By: Neal Shah, Co-Editor-In-Chief
Migraines can be “classic” or “common.” While all migraines feature unilateral, pulsating headaches, classic migraines feature an “aura” upon onset (whereas common migraines do not). Pharmacologic treatment of migraines generally includes serotonin agonists (triptans).1
Triptans are selective agonists of the 5-hydroxytryptamine 1B and 1D (5HT1B/1D) subtypes. By activating these receptors, triptans cause vasoconstriction and inhibit the release of vasodilatory mediators. 5HT1D is found on neurons, whereas 5HT1B is found on cerebral vessels.2 Cerebral vasodilation causes pressure against nerves and initiates migraines3, whereas triptans act to relieve this pressure to abort migraines.
Interestingly, a there is an experimental drug called lasmiditan (COL-144) currently in Phase II trials.4 It differs from current triptans because it is an oral 5HT1F agonist devoid of vasoconstrictive activity.4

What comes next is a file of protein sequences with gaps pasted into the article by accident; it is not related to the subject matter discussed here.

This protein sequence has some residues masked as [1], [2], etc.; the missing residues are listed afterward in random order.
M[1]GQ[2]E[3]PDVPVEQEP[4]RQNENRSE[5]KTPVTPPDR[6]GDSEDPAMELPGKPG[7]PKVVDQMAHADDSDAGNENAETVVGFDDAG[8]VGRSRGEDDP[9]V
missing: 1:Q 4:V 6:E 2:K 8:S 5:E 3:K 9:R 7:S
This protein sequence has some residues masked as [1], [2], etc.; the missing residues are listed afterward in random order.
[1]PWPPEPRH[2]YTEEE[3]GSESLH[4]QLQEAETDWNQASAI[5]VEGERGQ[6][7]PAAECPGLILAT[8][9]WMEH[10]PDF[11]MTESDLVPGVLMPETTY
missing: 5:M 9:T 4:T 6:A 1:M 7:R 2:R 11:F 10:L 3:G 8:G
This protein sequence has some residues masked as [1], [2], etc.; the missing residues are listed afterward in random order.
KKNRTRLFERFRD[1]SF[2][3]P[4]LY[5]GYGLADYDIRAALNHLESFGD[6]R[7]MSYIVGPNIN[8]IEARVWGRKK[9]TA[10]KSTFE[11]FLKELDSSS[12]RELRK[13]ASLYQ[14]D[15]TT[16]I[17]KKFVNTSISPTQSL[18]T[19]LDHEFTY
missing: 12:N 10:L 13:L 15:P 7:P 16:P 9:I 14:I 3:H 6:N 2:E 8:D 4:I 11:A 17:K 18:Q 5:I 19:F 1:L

- Katzung B, Masters S, Trevor A. Basic and Clinical Pharmacology, 11th edition. Lange Medical Publications, McGraw-Hill, 2006. P 283 – 284.
- Longmore J, Shaw D, Smith D et. al. Differential distribution of 5HT1D- and 5HT1B-immunoreactivity within the human trigemino-cerebrovascular system: implications for the discovery of new antimigraine drugs. Cephalgia. 1997 Dec;17(8):833-42.
- Ward RC, Hruby R, Jerome JA, et. al. Foundations for Osteopathic Medicine, 2nd edition. Lippincott Williams & Wilkins, 2002. P 679.
- Färkkilä M, Diener HC, Géraud G, et. al. Efficacy and tolerability of lasmiditan, an oral 5-HT(1F) receptor agonist, for the acute treatment of migraine: a phase 2 randomised, placebo-controlled, parallel-group, dose-ranging study. Lancet Neurol. 2012 May;11(5):405-13.